Designing for yourself is hard – no matter what the project. It is especially hard for people (like me) who love all sorts of design styles and who can appreciate a huge variety of wildly different ideas.
Landscape design is a vast field. There are millions of plants and permutations to put them together. The architectural options of outdoor design aren’t limited by walls and a roof. And most insanely, it doesn’t sit still – you put it together and then it takes off and grows and changes all on its own. It can be utterly overwhelming.
Your planting zone and your personal style and your ability to take care of things starts to narrow the field a little – but these eliminations are usually not enough. You must narrow things down if you are going to give yourself the full joy of creating a garden that is uniquely and creatively yours.
image: Private garden near Squam Lake, NH where the owner curates a huge collection of rare daylilies.
I find it helpful to change your role. Try to think of yourself not as homeowner or person in need of a design solution – but as a curator. Putting your self into this role (mentally) will give you a certain level of abstraction that can be helpful when designing. It will help to remove emotion and other barriers to creative thinking.
How to think like a curator?
People who put together displays for museums have a big job too. They must come up with an idea – and then build a narrative around it and execute it to (hopefully) tell a story or create an event that will educate and entertain people. There are a lot of similarities creating an enjoyable and exciting garden. You can use curatorial thinking to help you get started with making your own garden.
Tell a story.
A garden is a story. Perhaps the narrative is about color or material, or maybe there is a more personal thread that runs through the collection. It can be about the history of the land, the plants, or the evolution of the place, or just about anything. Aim to impart meaning in your project.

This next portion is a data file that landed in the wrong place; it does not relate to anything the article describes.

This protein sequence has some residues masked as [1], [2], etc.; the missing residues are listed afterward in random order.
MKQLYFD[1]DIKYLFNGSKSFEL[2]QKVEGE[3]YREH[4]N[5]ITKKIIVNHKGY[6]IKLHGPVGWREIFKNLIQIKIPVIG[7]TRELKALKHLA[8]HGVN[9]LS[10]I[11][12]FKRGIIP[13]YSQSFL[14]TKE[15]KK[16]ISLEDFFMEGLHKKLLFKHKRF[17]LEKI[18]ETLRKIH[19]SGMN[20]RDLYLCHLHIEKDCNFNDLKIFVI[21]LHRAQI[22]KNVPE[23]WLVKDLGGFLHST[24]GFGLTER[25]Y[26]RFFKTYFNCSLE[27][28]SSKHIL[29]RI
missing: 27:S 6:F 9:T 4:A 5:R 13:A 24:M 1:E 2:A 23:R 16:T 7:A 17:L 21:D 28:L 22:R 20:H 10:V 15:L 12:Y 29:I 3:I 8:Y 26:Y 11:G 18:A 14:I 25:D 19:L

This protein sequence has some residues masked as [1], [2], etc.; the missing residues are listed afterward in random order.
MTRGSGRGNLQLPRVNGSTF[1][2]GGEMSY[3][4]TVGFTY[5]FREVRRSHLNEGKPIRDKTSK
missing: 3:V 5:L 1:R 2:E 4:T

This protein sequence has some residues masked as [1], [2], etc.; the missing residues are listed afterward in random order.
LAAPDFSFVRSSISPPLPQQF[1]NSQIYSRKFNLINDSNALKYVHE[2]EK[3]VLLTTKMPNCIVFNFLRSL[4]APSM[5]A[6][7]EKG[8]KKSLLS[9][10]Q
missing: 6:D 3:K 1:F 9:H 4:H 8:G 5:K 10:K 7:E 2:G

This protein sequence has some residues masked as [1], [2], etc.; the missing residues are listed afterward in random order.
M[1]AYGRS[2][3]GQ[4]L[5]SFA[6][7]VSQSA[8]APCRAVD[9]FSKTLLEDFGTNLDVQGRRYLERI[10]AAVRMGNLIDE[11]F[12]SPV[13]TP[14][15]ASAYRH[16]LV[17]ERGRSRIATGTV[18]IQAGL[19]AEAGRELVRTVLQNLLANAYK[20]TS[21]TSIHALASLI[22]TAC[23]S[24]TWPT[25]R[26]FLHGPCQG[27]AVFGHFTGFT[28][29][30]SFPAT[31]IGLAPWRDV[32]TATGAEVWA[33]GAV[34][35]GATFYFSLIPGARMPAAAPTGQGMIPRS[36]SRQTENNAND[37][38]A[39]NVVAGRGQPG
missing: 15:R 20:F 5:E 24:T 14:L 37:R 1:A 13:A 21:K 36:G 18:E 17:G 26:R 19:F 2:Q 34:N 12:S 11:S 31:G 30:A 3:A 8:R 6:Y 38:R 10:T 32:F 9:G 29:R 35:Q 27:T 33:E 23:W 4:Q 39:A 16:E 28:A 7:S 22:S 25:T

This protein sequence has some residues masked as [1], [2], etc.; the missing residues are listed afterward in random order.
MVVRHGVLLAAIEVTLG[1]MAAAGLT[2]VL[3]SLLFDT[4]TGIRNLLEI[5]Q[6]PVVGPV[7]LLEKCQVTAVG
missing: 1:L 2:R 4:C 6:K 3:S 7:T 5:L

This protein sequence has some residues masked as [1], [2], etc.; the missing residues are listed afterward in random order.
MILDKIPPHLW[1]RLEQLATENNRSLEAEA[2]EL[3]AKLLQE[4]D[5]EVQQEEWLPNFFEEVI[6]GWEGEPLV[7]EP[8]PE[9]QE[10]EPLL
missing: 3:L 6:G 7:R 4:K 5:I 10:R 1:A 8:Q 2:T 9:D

Don’t follow trends.
Collect only what you love, what gets you excited, or what you think is extraordinary. Don’t do what everyone else is doing, that will never be interesting or special.
Take pride in your garden; seek out the most prized pieces/ plants/ treasures or those that are closest to your ideal. Gardens are like collections, they can quickly get out of hand. Being picky will help keep things to a maintainable and manageable size.
Do your research
You do not need to know much about gardening to get started, but as you learn about a plant or a method, endeavor to get to know it well – really well. If you have an idea – go deep on whatever the knowledge needed to do it right or in the most special way. If you love hydrangeas (for example) and you want to make a hydrangea garden, get to know hydrangeas well. Study the various varieties, talk to local nursery people about hydrangeas and how to grow them successfully, and experiment to gather your own expertise. By having a depth of knowledge and become an expert on hydrangeas – it will help you see treasures in the hydrangea world where others can’t. Whatever you are growing or making or creating – go deep – know it implicitly.
Re-imagine uses for materials. Display art items or plants in a way that is outside of the expected. Gather like with like to make a bigger impact, or use architecture to highlight something special. Also, consider transforming elements with paint or other artistic manipulation. This will help others appreciate how special the various elements of your garden are.
Images: Rochelle Greayer
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